Friday, April 29, 2011
Sunday, January 2, 2011
A wave of patriotism swept over the USA after the Japanese attacked Pearl Harbor.
Young men and women from all walks of life were pouring into recruitment centers.
Between the period 1938 to 1946, more than 9 million Americans enlisted in the United States Army. Two of those men, Alan and Roy Badgerow, were my uncle and father.
They lived on a farm at 2058 Goodells Road, Goodells Michigan. Not big enough to make the claim to be a city, it is still a village, to this day. The biggest city near by is Port Huron. Just on the border of Canada a stones throw across the St. Clair River, at the mouth to Lake Huron. If you have never seen the area, you must
view the blue water in person. To say,
pictures do it no justice,would be a huge under statement.
Alan Lee was Roy Martin's elder brother, by 7 years. He was among the first to enlist, as so many did, just after December 7th,1941.
Roy on the other hand was just a teen when he entered the war. May 25,1942 was his 19th birthday.
Roy was just comping on the bit! He, and a great number of young people, were oh so very eager to get into the thick of it.
They saved the world, from the German, Italian, and Japanese that were hell bent on World Domination. We owe them all a huge debt of gratitude.
The men who survived that era are strong and silent.Those that were in the thick of it spoke rarely, if ever, about their experiences. After the war, both Roy and Alan came home
to the farm, in the sleepy little village, of Goodells.
As the story goes, they took their shot guns and rifles off the wall, where they had hung in their absence. Then promptly walked to the nearest fence post with their arms full. They paused and vowed together to never, fire another gun.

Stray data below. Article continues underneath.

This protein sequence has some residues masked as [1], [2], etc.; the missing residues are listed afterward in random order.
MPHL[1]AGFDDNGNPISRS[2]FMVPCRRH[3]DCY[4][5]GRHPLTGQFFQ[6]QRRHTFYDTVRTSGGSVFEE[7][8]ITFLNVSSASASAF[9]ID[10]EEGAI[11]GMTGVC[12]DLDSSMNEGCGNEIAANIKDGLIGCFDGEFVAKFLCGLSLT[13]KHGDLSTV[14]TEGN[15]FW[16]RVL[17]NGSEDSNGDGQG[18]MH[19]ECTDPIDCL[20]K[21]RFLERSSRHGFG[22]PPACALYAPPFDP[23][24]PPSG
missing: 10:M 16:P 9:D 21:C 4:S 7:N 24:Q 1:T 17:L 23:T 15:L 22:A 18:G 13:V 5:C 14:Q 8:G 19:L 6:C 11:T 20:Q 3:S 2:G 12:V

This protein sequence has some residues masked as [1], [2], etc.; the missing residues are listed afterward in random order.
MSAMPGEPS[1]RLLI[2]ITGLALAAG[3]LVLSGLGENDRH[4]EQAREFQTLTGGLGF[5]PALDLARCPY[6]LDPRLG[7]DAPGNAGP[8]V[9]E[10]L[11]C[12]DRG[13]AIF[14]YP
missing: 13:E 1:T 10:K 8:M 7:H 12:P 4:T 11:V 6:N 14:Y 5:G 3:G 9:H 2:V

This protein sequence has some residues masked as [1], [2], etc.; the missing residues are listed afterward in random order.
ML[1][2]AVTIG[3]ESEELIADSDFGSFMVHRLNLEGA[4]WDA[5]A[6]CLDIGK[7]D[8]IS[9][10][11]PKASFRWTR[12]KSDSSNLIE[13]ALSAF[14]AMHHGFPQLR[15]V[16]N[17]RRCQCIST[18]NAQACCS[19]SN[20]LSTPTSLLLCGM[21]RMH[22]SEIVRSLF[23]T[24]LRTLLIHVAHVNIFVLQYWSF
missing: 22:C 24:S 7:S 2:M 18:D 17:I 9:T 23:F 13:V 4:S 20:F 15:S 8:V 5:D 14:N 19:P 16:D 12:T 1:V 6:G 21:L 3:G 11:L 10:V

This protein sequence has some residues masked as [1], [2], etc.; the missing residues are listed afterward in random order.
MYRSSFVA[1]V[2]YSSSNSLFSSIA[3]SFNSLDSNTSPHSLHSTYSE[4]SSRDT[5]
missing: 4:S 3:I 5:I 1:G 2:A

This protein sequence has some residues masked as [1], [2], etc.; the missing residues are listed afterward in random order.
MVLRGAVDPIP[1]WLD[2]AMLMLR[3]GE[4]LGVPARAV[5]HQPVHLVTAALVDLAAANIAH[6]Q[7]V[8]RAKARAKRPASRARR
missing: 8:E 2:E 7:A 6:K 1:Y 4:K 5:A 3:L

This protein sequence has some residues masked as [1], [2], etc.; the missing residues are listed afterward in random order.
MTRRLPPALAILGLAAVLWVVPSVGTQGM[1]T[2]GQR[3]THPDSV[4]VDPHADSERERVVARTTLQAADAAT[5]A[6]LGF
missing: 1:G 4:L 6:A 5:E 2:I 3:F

Taking their fire arms by the barrels one at time, they smashed them into smithereens.
A small solemn grave dug near the house, forever holds their message of peace.
Before the war the Badgerow boys loved to hunt the surrounding wooded area of their farm, with their father Martin Alan. Great Grandpa was known for his strawberries, far and wide. He supplied the surrounding area with the biggest and juiciest berries, you could imagine.
Also, there was always a row or two of corn, just for the deer.
"There is nothing like corn fed venison." Great Grandpa was noted to say. "It's like a fatted calf you shoot, from the comfort of your back porch."
During the war Alan drove a Red Cross Ambulance with the First Army in Europe.
Roy was a Ranger captured Jan 30,1944 in Italy.
Grandma Badgerow wrote the boys faithfully. She also saved and cherished those letters, the boys sent her.
Alan's letters never stopped. Roy's did.
Return to sender
was not what you wanted to see on the envelope you wrote to your youngest son.
Missing in action, presumed dead, that was the official message the government gave.
In time Roy surfaced as a P.O.W. being held by the Germans in stalag 344.
Very few Americans were held in Stalag 344..... Grandfather Roy was one of those less fortunate men with that distintion. If anyone knows of another GI from America,
that was held prisoner there, please contact me. Lots of RAF boys were held there and some of their descendants wrote articles and stories. Polish,Australian,
Canadian,Russian,French,Yugoslavian,South African, prisoners passed through the the camp. I know from letters written in the camp that each group was held in their own respective nationality barracks. The officers on a norm were held away from the N.C.O.s. Grandpa Roy was a private and wrote of good friends he made while incarcerated. So anyone with a descendant that was there, that was from America and not an officer, may have been one of those great friends that helped him cope with the times. The Germans let them play baseball and provided them with some equipment. Roy had lost the two middle fingers on his right hand during his capture. He could still play ball and wrote his Mother and Father that he was fine.